write a review.” If I do, please lock me up. Some of you may be thinking: What’s her problem? Doesn’t she know how to filter email messages? To answer, she does know how, but that’s not the point. The point is that these are vendors I’ve sort-of invited into my life. I’ve created accounts with them. They should respect my time and intelligence and not bombard me with phonyfriendly social-media talk about wanting to know what I think about this or that. Some computer wants to know so that its human master can monetize my free labor and use the proceeds to buy a vineyard in Sonoma. I respect that aspiration. But as they say, time is money, and some of us don’t work for free.

________ Froma Harrop is a columnist for the Providence (R.I.) Journal. Her column appears Mondays. Contact her via info@creators.com or in care of Creators Syndicate Inc., 5777 W. Century Blvd., Suite 700, Los Angeles, CA 90045.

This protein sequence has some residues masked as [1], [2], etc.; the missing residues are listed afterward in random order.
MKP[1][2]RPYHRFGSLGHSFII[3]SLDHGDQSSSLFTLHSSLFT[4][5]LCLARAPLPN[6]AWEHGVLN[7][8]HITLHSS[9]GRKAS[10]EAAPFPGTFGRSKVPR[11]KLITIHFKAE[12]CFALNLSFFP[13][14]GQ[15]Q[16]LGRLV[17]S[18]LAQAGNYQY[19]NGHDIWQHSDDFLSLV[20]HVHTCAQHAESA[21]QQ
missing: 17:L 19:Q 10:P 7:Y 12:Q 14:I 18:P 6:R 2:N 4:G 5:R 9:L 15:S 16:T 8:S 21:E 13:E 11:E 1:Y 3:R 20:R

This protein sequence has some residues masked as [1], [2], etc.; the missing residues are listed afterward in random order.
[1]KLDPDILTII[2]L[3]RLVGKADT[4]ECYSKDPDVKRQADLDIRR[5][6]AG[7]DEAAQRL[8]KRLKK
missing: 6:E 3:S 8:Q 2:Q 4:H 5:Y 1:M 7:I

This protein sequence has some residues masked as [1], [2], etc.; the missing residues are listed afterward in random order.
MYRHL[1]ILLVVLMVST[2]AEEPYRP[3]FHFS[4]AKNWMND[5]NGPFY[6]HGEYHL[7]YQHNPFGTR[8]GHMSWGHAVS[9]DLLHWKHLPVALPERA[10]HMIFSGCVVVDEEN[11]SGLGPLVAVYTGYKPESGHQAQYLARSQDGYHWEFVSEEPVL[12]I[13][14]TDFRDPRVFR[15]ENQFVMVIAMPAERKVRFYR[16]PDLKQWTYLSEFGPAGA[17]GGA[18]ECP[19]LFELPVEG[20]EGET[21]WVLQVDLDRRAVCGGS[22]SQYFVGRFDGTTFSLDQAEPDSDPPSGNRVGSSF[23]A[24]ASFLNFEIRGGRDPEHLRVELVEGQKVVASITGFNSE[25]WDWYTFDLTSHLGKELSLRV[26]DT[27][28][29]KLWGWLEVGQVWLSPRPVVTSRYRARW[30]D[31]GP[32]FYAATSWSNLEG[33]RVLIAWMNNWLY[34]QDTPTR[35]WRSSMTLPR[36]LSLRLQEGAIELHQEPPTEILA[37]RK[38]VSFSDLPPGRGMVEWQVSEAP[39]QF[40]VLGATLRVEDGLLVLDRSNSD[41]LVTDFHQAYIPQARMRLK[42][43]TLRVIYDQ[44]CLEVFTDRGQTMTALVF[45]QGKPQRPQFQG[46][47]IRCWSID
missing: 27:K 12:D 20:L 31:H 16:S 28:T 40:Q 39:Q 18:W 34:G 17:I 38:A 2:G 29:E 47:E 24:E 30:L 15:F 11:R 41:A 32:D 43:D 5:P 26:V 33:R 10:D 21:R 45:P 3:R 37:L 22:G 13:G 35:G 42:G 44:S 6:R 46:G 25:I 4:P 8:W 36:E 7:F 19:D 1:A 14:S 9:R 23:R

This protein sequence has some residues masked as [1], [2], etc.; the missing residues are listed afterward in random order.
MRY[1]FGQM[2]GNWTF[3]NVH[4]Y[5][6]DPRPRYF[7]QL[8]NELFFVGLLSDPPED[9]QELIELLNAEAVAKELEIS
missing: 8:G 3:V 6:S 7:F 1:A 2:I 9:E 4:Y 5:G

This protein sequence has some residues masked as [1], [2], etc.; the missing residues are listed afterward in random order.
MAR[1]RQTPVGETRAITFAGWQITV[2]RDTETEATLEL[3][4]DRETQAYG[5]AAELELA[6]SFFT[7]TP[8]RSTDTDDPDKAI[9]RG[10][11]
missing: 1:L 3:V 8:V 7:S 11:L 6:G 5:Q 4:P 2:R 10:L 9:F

NEWS DEPARTMENT Main office: 305 W. First St., P.O. Box 1330, Port Angeles, WA 98362 ■ LEAH LEACH, managing editor/news, 360-417-3531 lleach@peninsuladailynews.com ■ MARGARET MCKENZIE, news editor; 360-452-2345, ext. 5064 mmckenzie@peninsuladailynews.com ■ BRAD LABRIE, sports editor; 360-417-3525; blabrie@peninsuladailynews.com ■ DIANE URBANI DE LA PAZ, features editor; 360-452-2345, ext. 5062 durbanidelapaz@peninsuladailynews.com ■ General news information: 360-417-3527 From Jefferson County and West End, 800-826-7714, ext. 5250 Email: news@peninsuladailynews.com News fax: 360-417-3521 ■ Sequim office: 147-B W. Washington St., 360-681-2390 JOE SMILLIE, 360-681-2390, ext. 5052, jsmillie@peninsuladailynews.com ■ Port Townsend office: 1939 E. Sims Way., 360-385-2335 CHARLIE BERMANT, 360-385-2335, ext. 5550, cbermant@peninsuladailynews.com

Peninsula Voices LETTERS, FAXES

AND EMAIL